Tax Provisions Facing Federal Annuitants

Some Important Tax Provisions Facing Federal Annuitants Preparing 2019 Tax Returns

Edward A. Zurndorfer

Federal annuitants must pay particular attention to certain tax provisions with respect to preparing their 2019 income tax returns. Among these tax provisions are taxation of retirement income and Social Security benefits, the deductibility of certain medical expenses, and a new filing form for retirees over age 65 during 2019. This column discusses these issues.

It is important to first discuss what amount of gross income requires a retiree to file a 2019 federal income tax return. Since a higher standard deduction is allowed for individuals age 65 or older, the income level at which a return is required are greater for individuals over age 65. The following table summarizes the minimum gross income filing amounts:

Filing Status Must File if Gross Income Is:
Single $13,850
Married Filing Jointly (MFJ):
One Spouse Over 65
Both Spouses Over 65
Married Filing Separately (MFS) $13,500
Head of Household (HOH) $20,000
Qualifying Widow(er) (QW) $25,700

Taxation of Social Security Benefits

Social Security recipients may have to include up to 85 percent of Social Security benefits (paid because of retirement, survivorship or disability) as part of their gross income. The amount of benefits includable in gross income depends on whether the recipient’s provisional income exceeds the “applicable base amount”. Provisional income is calculated as follows:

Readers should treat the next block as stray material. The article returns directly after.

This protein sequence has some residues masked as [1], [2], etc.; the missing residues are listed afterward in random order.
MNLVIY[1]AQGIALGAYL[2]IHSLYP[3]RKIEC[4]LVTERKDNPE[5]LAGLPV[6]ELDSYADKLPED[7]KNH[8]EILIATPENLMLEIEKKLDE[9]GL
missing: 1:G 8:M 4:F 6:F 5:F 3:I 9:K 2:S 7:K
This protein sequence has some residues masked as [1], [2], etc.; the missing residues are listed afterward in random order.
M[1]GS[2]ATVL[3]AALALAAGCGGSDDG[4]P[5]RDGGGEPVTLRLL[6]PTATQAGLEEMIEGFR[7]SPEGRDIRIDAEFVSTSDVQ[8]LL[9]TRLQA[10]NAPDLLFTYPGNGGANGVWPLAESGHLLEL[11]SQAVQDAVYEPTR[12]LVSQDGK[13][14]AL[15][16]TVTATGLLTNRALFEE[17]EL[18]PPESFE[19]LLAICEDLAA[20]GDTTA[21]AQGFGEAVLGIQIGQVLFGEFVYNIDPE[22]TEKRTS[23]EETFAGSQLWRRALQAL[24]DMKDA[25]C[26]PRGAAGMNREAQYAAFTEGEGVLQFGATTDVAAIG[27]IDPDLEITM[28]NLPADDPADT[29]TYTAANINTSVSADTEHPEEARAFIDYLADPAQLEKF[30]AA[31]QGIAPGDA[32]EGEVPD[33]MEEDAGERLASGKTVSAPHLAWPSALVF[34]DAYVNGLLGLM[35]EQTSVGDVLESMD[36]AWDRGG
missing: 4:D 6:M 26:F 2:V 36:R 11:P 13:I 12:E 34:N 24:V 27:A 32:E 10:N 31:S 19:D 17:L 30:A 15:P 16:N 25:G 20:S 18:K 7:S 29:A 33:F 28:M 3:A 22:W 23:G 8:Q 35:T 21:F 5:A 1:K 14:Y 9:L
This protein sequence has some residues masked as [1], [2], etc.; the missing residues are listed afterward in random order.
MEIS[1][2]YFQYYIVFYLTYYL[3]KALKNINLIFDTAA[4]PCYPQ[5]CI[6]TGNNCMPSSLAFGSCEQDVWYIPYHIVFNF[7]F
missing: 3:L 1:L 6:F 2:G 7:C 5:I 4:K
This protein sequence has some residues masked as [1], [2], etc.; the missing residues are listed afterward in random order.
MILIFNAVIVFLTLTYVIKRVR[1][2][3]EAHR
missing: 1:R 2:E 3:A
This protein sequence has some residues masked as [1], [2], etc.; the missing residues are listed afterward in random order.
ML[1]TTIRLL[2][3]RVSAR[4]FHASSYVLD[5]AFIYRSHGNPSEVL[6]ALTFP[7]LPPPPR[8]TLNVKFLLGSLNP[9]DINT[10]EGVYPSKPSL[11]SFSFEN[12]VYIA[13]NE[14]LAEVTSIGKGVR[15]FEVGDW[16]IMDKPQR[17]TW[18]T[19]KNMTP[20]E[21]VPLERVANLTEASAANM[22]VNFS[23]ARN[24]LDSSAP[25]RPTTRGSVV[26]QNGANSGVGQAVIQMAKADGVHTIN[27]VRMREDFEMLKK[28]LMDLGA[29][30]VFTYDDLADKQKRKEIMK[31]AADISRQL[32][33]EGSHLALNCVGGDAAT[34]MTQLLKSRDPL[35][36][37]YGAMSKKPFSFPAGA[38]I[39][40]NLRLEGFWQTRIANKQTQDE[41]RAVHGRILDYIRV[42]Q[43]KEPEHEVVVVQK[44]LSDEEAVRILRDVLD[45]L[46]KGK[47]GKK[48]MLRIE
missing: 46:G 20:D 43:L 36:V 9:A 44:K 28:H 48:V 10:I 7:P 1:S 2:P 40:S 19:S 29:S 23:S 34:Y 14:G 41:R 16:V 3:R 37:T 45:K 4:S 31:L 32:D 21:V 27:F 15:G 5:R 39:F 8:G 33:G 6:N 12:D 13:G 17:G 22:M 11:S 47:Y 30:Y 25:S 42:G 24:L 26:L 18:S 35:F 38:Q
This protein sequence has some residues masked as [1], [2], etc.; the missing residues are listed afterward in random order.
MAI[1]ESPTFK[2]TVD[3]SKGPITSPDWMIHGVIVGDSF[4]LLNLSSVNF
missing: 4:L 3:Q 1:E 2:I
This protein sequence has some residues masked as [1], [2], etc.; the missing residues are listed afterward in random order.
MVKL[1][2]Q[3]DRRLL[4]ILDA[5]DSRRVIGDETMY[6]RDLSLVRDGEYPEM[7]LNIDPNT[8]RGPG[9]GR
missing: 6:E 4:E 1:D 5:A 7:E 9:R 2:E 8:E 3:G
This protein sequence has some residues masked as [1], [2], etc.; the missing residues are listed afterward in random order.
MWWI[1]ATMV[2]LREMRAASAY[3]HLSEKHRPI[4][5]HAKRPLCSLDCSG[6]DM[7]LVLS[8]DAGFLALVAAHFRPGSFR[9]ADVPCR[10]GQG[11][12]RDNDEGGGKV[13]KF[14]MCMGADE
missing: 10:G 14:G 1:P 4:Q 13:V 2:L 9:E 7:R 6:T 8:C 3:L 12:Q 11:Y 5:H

Calculation of Provisional Income

Begin with: Adjusted gross income (before taxable Social Security benefits).

Add: 1) One-half of social security benefits. +

2) Tax-exempt interest. +

3) Excluded Series EE and I bond interest used to pay college expenses. +

4) Excluded employer-provided adoption assistance benefits. +

5) Excluded foreign earned income and housing costs.  +

6) Excluded income of certain bona fide residents of American Samoa or Puerto Rico. +

7) Student loan interest deduction. +

8) Tuition & fees deduction.

Equals: Provisional Income